Kynaston will perform works by Johann Sebastian Bach, his son, Carl Philipp emanuel Bach, Max Reger, Karg-Elert, Marcel DuPre and Cesar Franck. For ticket information call the University of Nevada, Reno at (775) 784-6847.

-Another choice opportunity will be a performance at 8 p.m. Feb. 24 by Chorovaya Akademia, a 16-member Russian male chorus. They will perform a capella in Westminster Presbyterian Church in Sacramento. Westminister Church was chosen for its wonderful acoustical resonance. It is located at 1300 “N” Street near the State Capitol.

Russian choral music has centuries of grand, sweeping history and we are promised “rich harmonies…replete with deep bass parts that you feel in your molars.” The first part of their program will be traditional liturgical music composed by Tchaikowsky and Rachmaninoff. After intermission they will sing Russian and European selections including folk songs and works by such composers as Borodin, Saint Saens and Schubert. The Washington Post described their singing as “the loveliest sounds made by human beings” and the Los Angeles Times added that it was an octave lower than most other groups, “a mighty Russian sound.”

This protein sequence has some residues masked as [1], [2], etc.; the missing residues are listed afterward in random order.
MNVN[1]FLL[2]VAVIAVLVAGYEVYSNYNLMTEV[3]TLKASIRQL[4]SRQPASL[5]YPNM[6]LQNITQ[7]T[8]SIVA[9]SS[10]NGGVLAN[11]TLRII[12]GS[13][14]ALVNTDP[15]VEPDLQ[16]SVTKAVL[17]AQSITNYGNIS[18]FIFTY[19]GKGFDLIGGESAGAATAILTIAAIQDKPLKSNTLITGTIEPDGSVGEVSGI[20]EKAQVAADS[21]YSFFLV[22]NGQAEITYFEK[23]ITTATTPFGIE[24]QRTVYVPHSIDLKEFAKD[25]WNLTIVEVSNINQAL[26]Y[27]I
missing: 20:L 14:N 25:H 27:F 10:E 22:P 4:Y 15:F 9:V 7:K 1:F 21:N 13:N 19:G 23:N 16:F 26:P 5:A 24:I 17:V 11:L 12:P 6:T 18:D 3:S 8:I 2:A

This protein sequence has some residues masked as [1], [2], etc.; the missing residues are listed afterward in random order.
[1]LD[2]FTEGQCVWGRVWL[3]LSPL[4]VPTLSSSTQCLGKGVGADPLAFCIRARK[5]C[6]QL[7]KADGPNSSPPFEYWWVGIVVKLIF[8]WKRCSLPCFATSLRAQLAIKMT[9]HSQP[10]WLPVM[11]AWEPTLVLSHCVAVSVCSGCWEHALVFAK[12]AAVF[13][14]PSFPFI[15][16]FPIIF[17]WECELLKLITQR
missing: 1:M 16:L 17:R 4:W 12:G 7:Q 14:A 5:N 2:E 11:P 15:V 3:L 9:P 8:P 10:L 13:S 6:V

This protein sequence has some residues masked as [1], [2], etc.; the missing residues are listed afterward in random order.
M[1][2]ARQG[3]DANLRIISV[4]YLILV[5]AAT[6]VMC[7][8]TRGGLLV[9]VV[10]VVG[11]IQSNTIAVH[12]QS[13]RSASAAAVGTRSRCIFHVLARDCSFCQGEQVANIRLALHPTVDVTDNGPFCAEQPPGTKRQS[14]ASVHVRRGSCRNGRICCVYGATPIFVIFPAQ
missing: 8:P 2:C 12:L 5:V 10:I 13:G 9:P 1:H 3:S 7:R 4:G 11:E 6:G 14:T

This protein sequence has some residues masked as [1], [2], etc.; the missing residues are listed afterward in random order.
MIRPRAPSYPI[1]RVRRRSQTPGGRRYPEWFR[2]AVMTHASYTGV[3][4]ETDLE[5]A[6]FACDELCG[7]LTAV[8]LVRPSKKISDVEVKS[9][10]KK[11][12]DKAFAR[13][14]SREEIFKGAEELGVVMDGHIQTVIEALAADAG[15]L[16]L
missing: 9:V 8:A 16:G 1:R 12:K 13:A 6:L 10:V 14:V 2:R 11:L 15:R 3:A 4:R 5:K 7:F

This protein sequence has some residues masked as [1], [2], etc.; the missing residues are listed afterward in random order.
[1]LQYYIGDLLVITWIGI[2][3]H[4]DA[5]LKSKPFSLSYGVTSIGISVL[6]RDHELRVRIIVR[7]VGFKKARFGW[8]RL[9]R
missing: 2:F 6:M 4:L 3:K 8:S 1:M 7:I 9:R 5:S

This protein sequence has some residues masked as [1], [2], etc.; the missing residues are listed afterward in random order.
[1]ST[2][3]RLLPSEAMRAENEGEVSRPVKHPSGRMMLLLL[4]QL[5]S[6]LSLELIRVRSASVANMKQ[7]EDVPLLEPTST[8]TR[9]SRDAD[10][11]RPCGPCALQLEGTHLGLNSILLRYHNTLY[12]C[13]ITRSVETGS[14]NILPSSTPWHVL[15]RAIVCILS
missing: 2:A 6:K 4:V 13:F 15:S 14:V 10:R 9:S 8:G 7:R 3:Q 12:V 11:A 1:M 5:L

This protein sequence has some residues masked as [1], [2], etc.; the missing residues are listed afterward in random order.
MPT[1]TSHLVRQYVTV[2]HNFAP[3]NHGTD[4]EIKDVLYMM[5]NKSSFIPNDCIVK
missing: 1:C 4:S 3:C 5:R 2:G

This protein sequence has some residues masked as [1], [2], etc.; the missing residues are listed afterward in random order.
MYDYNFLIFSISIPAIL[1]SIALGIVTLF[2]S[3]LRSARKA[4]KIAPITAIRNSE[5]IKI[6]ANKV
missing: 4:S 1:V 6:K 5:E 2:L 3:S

Most members of Chorovaya Akademia are graduates of the Moskow and St. Petersburg Conservatories of Music. They formed their group as opportunities presented themselves during the failing days of the old Soviet government. Since then they have made recordings, toured the world and earned great recognitions. One was the grand prize at the World Championship of the Performing Arts in Los Angeles.

The University of California, Davis, is presenting Chorovaya Akademia as part of the First Northern Bank Concert Series. Adult tickets are $27, tickets for students and children are $13 and there is no special senior rate. Information and tickets are available at (530) 752-1915.